eports of shuttered businesses, mammoth layoffs, home
foreclosures and sagging consumer spending have
become routine. Common enough, in fact, that a quick
internet search can ﬁnd throngs of organizations presenting
websites keeping scrupulous count of the dismal ﬁgures. In
contrast, quite a few economic experts assert that the protracted
ﬁnancial bleakness of the time is starting to fade away.
Its unhurried pace to depart, though, is leaving many an
executive leader glumly distrustful of the future. Budget tighten-
ing, slashes to personnel numbers, employee pay reductions,
the shelving or all-out elimination of assorted projects and other
cost-cutting measures are still raging.
“The economy is having a huge impact on my company – a
state government,” says Kris Rowley, systems security director
for the state of Vermont. “There are layoffs, cutbacks, hiring
freezes and so forth. We are maintaining our security stance by
focusing on what we have in place and using the budgets we do
have very wisely to get the biggest bang for our buck.”
Yet, even in the face of the worst economic period since the
Great Depression, corporate chiefs are comprehending that pro-
tecting their customers’ personally identiﬁable information (PII), ■
as well as securing their own intellectual property, is compulsory. ■
Boon or bad times, most executives believe information security is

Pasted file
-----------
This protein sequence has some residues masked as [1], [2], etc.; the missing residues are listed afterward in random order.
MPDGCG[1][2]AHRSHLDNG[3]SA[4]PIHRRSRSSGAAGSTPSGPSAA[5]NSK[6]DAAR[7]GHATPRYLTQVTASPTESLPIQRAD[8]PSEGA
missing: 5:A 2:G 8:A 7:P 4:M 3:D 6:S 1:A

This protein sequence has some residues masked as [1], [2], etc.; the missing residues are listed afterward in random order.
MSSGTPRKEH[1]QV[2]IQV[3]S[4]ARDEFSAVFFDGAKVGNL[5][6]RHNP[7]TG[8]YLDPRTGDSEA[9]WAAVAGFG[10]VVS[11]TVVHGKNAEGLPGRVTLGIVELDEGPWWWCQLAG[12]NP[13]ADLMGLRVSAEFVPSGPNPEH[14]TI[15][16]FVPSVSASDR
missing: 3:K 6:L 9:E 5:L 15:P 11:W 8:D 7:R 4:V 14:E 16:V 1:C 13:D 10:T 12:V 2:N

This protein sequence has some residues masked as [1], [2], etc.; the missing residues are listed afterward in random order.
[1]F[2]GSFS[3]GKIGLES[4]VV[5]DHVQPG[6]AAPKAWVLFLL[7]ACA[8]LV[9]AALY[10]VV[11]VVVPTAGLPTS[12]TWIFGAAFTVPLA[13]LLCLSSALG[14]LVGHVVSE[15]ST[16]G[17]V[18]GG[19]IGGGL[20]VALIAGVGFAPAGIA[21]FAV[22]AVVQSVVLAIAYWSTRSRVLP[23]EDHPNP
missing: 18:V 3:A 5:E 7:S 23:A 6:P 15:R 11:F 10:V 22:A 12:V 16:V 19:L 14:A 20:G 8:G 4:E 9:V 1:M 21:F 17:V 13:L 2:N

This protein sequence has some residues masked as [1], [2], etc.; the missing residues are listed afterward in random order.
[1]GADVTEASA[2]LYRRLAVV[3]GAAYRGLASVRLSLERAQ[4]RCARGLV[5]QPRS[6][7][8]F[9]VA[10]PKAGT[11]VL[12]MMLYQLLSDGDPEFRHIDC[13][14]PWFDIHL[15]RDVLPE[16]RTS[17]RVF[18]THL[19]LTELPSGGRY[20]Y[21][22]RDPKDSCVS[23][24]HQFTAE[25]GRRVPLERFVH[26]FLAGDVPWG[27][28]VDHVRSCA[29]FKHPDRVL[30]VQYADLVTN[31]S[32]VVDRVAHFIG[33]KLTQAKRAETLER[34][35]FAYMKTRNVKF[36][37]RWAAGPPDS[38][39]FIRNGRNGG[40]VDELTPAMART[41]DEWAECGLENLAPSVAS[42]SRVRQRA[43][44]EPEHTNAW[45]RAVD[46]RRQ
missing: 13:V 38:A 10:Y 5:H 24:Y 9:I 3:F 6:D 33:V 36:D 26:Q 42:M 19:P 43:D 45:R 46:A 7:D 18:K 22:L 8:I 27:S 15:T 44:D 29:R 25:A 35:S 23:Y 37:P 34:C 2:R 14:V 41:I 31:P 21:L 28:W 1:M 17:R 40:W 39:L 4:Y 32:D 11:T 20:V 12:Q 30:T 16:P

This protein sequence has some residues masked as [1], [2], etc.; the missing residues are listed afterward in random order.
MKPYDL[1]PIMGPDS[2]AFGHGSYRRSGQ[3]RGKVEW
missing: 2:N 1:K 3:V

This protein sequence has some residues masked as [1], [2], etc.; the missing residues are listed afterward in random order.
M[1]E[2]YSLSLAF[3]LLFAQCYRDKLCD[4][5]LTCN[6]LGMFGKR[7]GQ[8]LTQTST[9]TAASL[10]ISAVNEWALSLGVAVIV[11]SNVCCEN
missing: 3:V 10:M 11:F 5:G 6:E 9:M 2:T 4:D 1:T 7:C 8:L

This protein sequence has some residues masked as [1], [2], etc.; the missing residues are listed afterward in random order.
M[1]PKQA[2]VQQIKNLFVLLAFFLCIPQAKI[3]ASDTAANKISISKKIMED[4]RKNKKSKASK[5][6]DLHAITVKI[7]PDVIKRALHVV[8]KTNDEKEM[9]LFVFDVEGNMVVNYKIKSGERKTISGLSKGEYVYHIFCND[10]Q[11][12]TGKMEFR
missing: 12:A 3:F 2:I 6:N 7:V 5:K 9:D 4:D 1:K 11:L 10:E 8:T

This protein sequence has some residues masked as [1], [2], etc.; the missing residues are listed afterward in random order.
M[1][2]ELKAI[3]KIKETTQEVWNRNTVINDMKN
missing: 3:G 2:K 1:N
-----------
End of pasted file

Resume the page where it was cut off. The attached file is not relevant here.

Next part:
essential to any organization’s continued success and proﬁtability.
28 SC • January 2010 • www.scmagazineus.com
DATA Security budgets are
holding their own – even
in the toughest economy
since the Great Depression,
reports Illena Armstrong.
According to the third annual Guarding Against a Data Breach
survey, which was conducted by SC Magazine and ArcSight with
research ﬁrm CA Walker, 91 percent of 399 respondents agree
that their companies are taking the right steps to prevent cus-
tomer and other critical data from being stolen, exposed or lost.
This number closely echoes last year’s data, which showed that 88
percent of 217 respondents thought they were on the right track.
“There have been a lot of advances in technology addressing
■ data breach prevention and mitigation over the past few years. If
a company implemented or plans to implement even a portion
of these tools, then a company is taking the right steps toward
data security,” says Rowley. “However, technology is expensive
and, in our ﬁeld, especially in government, money is very tight.
One of the ﬁrst places to lose funding, in both the public and
private sectors, is IT.”
Drivers to protect information
Yet, even as proﬁts have withered for the majority of businesses
– and for some drastically so – some budgets have remained
level (about 20 percent of respondents) and a scant few (1.5